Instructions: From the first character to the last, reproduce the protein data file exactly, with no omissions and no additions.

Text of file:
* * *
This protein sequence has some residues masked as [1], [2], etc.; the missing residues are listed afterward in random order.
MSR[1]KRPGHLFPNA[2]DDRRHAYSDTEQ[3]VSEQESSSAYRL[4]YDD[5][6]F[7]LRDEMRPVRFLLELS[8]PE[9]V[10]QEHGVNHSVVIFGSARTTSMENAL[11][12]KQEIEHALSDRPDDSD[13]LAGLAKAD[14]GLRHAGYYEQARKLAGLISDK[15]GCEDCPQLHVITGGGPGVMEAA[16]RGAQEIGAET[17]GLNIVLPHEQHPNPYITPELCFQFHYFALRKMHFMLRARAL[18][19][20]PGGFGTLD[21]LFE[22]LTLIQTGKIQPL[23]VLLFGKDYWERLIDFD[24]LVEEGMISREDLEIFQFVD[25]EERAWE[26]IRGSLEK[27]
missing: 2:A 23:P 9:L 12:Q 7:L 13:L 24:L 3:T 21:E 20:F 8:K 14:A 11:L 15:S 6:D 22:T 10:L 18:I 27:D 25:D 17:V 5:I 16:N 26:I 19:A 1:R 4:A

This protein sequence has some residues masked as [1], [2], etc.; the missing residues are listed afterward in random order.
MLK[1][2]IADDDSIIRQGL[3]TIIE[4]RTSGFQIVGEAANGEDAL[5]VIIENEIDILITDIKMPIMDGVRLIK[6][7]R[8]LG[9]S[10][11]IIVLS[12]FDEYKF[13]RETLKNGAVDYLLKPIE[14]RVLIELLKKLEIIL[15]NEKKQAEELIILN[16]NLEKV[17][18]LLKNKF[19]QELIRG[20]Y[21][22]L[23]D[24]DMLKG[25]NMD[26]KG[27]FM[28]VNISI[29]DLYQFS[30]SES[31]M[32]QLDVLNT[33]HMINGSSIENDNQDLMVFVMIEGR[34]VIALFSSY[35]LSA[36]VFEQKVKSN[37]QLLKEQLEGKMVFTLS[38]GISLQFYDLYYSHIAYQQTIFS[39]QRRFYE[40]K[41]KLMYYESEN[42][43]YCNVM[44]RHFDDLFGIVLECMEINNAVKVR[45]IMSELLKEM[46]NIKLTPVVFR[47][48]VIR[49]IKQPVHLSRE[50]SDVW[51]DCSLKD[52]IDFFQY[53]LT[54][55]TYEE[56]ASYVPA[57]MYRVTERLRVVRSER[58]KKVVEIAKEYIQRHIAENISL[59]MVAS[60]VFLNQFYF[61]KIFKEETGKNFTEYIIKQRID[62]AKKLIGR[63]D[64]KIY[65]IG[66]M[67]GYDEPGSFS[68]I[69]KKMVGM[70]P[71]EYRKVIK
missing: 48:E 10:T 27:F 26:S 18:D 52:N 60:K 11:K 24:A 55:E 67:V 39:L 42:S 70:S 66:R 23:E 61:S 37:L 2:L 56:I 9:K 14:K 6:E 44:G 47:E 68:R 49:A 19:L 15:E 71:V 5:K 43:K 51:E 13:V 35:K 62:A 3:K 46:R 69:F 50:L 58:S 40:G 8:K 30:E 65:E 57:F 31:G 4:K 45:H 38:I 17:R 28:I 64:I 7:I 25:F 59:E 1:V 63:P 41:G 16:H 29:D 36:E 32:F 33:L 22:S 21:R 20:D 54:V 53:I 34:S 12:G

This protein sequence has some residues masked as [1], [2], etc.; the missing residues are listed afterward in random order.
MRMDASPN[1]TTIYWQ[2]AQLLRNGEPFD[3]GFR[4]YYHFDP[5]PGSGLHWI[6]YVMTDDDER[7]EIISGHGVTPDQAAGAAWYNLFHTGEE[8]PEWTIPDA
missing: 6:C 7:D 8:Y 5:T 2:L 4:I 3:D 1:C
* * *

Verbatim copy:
This protein sequence has some residues masked as [1], [2], etc.; the missing residues are listed afterward in random order.
MSR[1]KRPGHLFPNA[2]DDRRHAYSDTEQ[3]VSEQESSSAYRL[4]YDD[5][6]F[7]LRDEMRPVRFLLELS[8]PE[9]V[10]QEHGVNHSVVIFGSARTTSMENAL[11][12]KQEIEHALSDRPDDSD[13]LAGLAKAD[14]GLRHAGYYEQARKLAGLISDK[15]GCEDCPQLHVITGGGPGVMEAA[16]RGAQEIGAET[17]GLNIVLPHEQHPNPYITPELCFQFHYFALRKMHFMLRARAL[18][19][20]PGGFGTLD[21]LFE[22]LTLIQTGKIQPL[23]VLLFGKDYWERLIDFD[24]LVEEGMISREDLEIFQFVD[25]EERAWE[26]IRGSLEK[27]
missing: 2:A 23:P 9:L 12:Q 7:L 13:L 24:L 3:T 21:E 20:F 8:K 14:A 11:L 15:S 6:D 22:T 10:L 18:I 27:D 25:D 17:V 5:I 16:N 26:I 19:A 1:R 4:A

This protein sequence has some residues masked as [1], [2], etc.; the missing residues are listed afterward in random order.
MLK[1][2]IADDDSIIRQGL[3]TIIE[4]RTSGFQIVGEAANGEDAL[5]VIIENEIDILITDIKMPIMDGVRLIK[6][7]R[8]LG[9]S[10][11]IIVLS[12]FDEYKF[13]RETLKNGAVDYLLKPIE[14]RVLIELLKKLEIIL[15]NEKKQAEELIILN[16]NLEKV[17][18]LLKNKF[19]QELIRG[20]Y[21][22]L[23]D[24]DMLKG[25]NMD[26]KG[27]FM[28]VNISI[29]DLYQFS[30]SES[31]M[32]QLDVLNT[33]HMINGSSIENDNQDLMVFVMIEGR[34]VIALFSSY[35]LSA[36]VFEQKVKSN[37]QLLKEQLEGKMVFTLS[38]GISLQFYDLYYSHIAYQQTIFS[39]QRRFYE[40]K[41]KLMYYESEN[42][43]YCNVM[44]RHFDDLFGIVLECMEINNAVKVR[45]IMSELLKEM[46]NIKLTPVVFR[47][48]VIR[49]IKQPVHLSRE[50]SDVW[51]DCSLKD[52]IDFFQY[53]LT[54][55]TYEE[56]ASYVPA[57]MYRVTERLRVVRSER[58]KKVVEIAKEYIQRHIAENISL[59]MVAS[60]VFLNQFYF[61]KIFKEETGKNFTEYIIKQRID[62]AKKLIGR[63]D[64]KIY[65]IG[66]M[67]GYDEPGSFS[68]I[69]KKMVGM[70]P[71]EYRKVIK
missing: 48:E 10:T 27:F 26:S 18:D 52:N 60:K 11:K 24:A 55:E 67:V 39:L 42:S 70:S 66:R 23:E 61:S 37:L 2:L 56:I 9:K 14:K 6:E 44:G 47:E 68:R 49:A 19:L 15:E 71:V 5:K 43:K 51:E 13:V 35:K 62:A 3:K 46:R 69:F 50:L 58:S 40:G 8:K 30:E 65:E 57:F 31:G 4:K 45:H 38:I 17:R 28:I 64:I 7:I 25:F 59:E 1:V 63:P 41:G 16:H 29:D 36:E 32:F 33:L 22:S 21:R 20:D 54:V 53:I 34:S 12:G

This protein sequence has some residues masked as [1], [2], etc.; the missing residues are listed afterward in random order.
MRMDASPN[1]TTIYWQ[2]AQLLRNGEPFD[3]GFR[4]YYHFDP[5]PGSGLHWI[6]YVMTDDDER[7]EIISGHGVTPDQAAGAAWYNLFHTGEE[8]PEWTIPDA
missing: 6:C 7:D 8:Y 5:T 2:L 4:I 3:D 1:C